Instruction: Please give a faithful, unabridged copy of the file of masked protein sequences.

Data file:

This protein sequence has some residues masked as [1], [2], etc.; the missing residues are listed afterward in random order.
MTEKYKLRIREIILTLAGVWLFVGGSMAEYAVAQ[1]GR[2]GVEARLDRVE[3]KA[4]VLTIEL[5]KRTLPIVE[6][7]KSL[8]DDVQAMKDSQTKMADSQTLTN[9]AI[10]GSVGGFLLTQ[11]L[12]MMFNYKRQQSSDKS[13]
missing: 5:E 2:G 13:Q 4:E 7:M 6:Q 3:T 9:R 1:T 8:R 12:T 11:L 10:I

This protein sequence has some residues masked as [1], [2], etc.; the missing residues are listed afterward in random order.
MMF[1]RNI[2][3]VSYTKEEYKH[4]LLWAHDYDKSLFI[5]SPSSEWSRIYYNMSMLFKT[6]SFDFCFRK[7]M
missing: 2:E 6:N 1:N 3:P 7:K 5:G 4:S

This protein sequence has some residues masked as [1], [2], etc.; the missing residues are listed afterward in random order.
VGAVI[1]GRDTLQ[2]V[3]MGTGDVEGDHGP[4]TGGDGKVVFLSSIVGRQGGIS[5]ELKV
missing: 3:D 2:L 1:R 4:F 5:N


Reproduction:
This protein sequence has some residues masked as [1], [2], etc.; the missing residues are listed afterward in random order.
MTEKYKLRIREIILTLAGVWLFVGGSMAEYAVAQ[1]GR[2]GVEARLDRVE[3]KA[4]VLTIEL[5]KRTLPIVE[6][7]KSL[8]DDVQAMKDSQTKMADSQTLTN[9]AI[10]GSVGGFLLTQ[11]L[12]MMFNYKRQQSSDKS[13]
missing: 5:E 2:G 13:Q 4:E 7:M 6:Q 3:T 9:R 1:T 8:R 12:T 11:L 10:I

This protein sequence has some residues masked as [1], [2], etc.; the missing residues are listed afterward in random order.
MMF[1]RNI[2][3]VSYTKEEYKH[4]LLWAHDYDKSLFI[5]SPSSEWSRIYYNMSMLFKT[6]SFDFCFRK[7]M
missing: 2:E 6:N 1:N 3:P 7:K 5:G 4:S

This protein sequence has some residues masked as [1], [2], etc.; the missing residues are listed afterward in random order.
VGAVI[1]GRDTLQ[2]V[3]MGTGDVEGDHGP[4]TGGDGKVVFLSSIVGRQGGIS[5]ELKV
missing: 3:D 2:L 1:R 4:F 5:N